7 Philosophies That Have Made Apple Designer Jony Ive a Legend
Sir Jony Ive has led Apple’s design team since 1996. Along the way, he’s become a living legend in the design world, dreaming up the candy-colored iMac, the music industry-disrupting iPod, and the world-changing iPhone — to name a few of the products that earned him his knighthood.
This week, Time magazine published a rare interview with Ive, in which he discussed what influenced him and how he approaches his work.
Here are seven fascinating things that Ive revealed about his creative process:
1. To understand the world, he’s been wrecking it since he was a kid.
Ive gets his creative streak from his father, who was a silversmith and lecturer on craft and design at a local college. Ive spent his childhood disassembling his family’s things and putting them back together again.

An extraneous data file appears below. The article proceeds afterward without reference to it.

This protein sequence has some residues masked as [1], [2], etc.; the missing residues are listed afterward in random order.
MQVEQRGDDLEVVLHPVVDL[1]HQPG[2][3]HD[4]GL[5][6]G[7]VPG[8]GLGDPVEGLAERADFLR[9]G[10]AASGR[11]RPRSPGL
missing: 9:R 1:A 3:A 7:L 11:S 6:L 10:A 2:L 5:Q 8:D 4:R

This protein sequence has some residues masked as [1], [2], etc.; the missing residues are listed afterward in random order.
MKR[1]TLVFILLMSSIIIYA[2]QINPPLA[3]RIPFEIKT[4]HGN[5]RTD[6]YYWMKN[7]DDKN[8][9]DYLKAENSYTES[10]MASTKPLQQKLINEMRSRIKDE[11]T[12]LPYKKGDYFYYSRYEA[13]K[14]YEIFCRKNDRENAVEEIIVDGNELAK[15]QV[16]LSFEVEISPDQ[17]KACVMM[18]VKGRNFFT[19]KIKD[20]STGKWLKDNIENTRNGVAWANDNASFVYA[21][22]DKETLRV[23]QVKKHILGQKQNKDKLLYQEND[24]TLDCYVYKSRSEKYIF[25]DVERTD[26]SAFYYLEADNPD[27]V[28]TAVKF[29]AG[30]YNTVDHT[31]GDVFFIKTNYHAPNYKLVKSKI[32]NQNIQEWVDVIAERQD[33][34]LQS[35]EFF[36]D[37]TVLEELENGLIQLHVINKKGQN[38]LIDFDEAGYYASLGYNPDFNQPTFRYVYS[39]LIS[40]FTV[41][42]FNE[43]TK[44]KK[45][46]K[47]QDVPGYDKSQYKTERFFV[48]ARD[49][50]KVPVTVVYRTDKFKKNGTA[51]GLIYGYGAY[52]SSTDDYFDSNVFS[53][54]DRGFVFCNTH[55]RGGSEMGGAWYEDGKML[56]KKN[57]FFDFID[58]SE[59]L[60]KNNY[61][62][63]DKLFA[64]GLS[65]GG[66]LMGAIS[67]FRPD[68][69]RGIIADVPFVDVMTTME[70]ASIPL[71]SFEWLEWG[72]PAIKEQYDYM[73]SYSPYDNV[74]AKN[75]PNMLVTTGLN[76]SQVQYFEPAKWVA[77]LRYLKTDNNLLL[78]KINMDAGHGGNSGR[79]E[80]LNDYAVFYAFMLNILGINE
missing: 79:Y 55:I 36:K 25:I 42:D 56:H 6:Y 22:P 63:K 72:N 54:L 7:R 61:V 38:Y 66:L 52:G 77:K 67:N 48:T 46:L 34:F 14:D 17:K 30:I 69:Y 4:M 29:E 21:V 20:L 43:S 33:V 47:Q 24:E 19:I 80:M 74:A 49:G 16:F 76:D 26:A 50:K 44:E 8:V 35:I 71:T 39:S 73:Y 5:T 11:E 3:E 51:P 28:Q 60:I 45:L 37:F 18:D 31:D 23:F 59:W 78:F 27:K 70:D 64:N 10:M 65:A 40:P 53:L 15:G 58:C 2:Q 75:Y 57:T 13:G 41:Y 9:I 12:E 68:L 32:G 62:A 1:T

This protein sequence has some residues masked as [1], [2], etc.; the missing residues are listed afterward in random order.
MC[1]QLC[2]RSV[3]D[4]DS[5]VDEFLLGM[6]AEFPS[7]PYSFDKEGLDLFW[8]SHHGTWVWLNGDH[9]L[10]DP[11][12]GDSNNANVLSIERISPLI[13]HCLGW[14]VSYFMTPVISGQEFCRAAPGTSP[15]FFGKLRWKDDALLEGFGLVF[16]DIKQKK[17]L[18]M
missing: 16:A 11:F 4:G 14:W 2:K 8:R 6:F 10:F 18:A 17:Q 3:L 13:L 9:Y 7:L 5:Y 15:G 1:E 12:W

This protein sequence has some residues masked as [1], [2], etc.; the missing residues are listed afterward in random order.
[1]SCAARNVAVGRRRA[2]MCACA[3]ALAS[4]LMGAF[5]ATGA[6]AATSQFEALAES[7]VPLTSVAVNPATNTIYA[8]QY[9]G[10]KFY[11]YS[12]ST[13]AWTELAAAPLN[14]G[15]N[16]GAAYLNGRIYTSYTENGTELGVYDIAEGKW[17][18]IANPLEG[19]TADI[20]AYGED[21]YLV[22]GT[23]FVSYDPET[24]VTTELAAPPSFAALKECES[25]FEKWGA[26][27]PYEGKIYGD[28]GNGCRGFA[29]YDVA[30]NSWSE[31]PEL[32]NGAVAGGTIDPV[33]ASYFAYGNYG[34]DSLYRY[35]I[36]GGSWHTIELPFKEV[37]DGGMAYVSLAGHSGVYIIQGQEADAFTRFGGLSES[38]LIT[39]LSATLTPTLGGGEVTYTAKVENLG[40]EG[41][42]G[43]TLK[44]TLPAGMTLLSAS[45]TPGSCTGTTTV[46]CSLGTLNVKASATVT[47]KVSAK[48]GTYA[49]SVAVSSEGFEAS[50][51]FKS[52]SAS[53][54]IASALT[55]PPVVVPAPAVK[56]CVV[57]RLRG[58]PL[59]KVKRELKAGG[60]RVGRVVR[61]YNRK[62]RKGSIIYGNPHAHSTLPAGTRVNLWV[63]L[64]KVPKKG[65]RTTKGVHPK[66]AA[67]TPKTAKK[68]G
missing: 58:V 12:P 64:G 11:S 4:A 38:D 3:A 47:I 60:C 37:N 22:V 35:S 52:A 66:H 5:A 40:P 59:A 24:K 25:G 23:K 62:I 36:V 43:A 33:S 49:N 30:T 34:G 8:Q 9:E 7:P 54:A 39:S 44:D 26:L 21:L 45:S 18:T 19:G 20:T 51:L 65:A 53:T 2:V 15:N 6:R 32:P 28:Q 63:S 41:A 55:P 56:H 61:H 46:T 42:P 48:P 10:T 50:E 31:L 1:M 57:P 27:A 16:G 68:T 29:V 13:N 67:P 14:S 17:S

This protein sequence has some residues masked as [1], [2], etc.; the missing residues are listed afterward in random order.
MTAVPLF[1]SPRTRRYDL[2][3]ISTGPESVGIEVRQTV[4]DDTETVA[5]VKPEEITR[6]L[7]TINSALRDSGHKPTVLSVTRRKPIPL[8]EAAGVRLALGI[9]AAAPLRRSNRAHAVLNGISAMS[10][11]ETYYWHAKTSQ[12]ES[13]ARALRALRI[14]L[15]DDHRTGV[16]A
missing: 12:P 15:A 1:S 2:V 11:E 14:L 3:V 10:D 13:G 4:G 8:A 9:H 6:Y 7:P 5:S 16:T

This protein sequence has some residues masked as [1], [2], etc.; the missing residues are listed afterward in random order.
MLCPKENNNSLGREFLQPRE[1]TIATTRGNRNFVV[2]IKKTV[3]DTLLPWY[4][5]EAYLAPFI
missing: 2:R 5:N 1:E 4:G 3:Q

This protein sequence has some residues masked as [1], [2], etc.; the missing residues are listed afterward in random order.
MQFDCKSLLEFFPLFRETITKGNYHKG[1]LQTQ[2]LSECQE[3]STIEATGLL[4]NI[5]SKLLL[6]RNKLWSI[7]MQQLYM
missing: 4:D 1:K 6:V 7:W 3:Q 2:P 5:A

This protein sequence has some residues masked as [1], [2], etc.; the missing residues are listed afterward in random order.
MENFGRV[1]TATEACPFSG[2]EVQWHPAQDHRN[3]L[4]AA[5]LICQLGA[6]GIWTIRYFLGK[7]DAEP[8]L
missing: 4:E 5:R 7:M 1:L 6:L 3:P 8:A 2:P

“Complete intrigue with the physical world starts by destroying it,” he says.
2. He keeps his workshop closed to anyone who doesn’t need to be there.
No one except for Ive, his team, and top Apple execs get to set foot inside his lab at Apple headquarters. The philosophy is similar to that of Amazon CEO Jeff Bezos, who doesn’t allow anyone to visit the floor where the Amazon Kindle gets designed.
“The reason is, it’s the one place you can go and see everything we’re working on — all the designs, all the prototypes,” Ive says.